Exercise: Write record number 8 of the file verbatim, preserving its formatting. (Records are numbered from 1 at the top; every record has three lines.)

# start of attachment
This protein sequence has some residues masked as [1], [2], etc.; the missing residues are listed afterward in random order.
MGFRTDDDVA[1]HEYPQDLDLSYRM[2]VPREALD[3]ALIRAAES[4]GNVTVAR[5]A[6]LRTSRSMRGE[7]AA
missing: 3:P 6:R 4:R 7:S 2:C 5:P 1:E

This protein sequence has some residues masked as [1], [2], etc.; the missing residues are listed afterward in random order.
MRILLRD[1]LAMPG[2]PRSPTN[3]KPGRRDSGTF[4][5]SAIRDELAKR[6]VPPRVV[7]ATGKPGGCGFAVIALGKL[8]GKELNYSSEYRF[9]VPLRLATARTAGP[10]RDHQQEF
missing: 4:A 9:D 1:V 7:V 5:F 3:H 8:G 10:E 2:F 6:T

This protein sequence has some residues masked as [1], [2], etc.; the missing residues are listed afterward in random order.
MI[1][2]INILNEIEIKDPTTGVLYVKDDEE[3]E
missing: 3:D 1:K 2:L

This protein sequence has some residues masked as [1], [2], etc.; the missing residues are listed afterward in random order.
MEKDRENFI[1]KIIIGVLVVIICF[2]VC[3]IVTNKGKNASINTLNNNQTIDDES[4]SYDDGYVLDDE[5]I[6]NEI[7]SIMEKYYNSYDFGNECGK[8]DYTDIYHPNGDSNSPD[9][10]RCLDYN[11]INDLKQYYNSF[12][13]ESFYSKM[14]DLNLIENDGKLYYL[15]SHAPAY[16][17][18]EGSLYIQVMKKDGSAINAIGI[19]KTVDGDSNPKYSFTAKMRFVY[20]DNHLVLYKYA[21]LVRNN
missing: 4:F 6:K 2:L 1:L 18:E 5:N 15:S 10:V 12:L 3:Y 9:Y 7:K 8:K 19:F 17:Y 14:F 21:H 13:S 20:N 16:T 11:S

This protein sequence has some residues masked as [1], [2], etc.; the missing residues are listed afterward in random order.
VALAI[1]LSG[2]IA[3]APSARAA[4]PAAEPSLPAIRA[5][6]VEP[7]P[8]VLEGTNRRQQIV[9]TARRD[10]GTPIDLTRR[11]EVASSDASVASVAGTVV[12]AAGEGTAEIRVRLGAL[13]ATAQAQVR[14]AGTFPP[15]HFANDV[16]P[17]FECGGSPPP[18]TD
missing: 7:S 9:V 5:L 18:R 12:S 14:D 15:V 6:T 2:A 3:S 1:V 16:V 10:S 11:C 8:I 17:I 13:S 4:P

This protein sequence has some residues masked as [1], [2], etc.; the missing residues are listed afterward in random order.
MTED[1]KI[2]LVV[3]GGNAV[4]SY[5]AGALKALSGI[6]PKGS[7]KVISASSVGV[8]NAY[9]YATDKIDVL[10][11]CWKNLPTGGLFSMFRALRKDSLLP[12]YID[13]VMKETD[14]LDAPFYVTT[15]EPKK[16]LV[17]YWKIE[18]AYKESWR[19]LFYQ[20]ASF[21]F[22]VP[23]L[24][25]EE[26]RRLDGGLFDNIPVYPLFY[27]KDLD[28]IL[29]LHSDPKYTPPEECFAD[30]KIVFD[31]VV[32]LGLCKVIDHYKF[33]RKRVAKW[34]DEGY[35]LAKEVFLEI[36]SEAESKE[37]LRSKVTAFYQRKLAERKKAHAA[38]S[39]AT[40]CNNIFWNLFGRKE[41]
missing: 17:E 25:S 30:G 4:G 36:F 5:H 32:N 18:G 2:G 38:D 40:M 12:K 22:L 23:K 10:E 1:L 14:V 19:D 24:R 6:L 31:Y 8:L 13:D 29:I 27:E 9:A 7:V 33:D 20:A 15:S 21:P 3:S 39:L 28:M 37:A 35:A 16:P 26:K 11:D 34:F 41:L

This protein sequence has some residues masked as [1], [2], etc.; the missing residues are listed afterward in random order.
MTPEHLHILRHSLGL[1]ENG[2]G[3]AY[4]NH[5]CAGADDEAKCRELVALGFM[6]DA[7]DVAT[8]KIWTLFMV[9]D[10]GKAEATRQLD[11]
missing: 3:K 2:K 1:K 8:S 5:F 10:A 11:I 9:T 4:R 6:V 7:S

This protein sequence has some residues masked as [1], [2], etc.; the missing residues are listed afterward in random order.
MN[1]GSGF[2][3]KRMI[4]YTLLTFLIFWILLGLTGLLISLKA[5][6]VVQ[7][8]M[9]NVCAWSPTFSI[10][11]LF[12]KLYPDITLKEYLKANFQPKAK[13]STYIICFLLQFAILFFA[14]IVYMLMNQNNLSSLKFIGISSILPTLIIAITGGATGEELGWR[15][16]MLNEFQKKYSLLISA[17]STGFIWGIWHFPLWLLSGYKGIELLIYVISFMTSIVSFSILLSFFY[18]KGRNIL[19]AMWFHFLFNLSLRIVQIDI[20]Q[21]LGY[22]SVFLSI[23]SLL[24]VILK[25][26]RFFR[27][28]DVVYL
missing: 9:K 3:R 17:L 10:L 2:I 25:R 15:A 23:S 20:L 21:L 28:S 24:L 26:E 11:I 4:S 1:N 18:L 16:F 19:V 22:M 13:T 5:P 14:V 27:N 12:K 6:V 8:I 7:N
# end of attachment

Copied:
This protein sequence has some residues masked as [1], [2], etc.; the missing residues are listed afterward in random order.
MN[1]GSGF[2][3]KRMI[4]YTLLTFLIFWILLGLTGLLISLKA[5][6]VVQ[7][8]M[9]NVCAWSPTFSI[10][11]LF[12]KLYPDITLKEYLKANFQPKAK[13]STYIICFLLQFAILFFA[14]IVYMLMNQNNLSSLKFIGISSILPTLIIAITGGATGEELGWR[15][16]MLNEFQKKYSLLISA[17]STGFIWGIWHFPLWLLSGYKGIELLIYVISFMTSIVSFSILLSFFY[18]KGRNIL[19]AMWFHFLFNLSLRIVQIDI[20]Q[21]LGY[22]SVFLSI[23]SLL[24]VILK[25][26]RFFR[27][28]DVVYL
missing: 9:K 3:R 17:L 10:L 2:I 25:R 15:A 23:S 20:L 21:L 28:S 24:L 26:E 11:I 4:S 1:N 18:L 16:F 19:V 22:M 13:T 5:P 14:V 27:N 12:K 6:V 8:I 7:N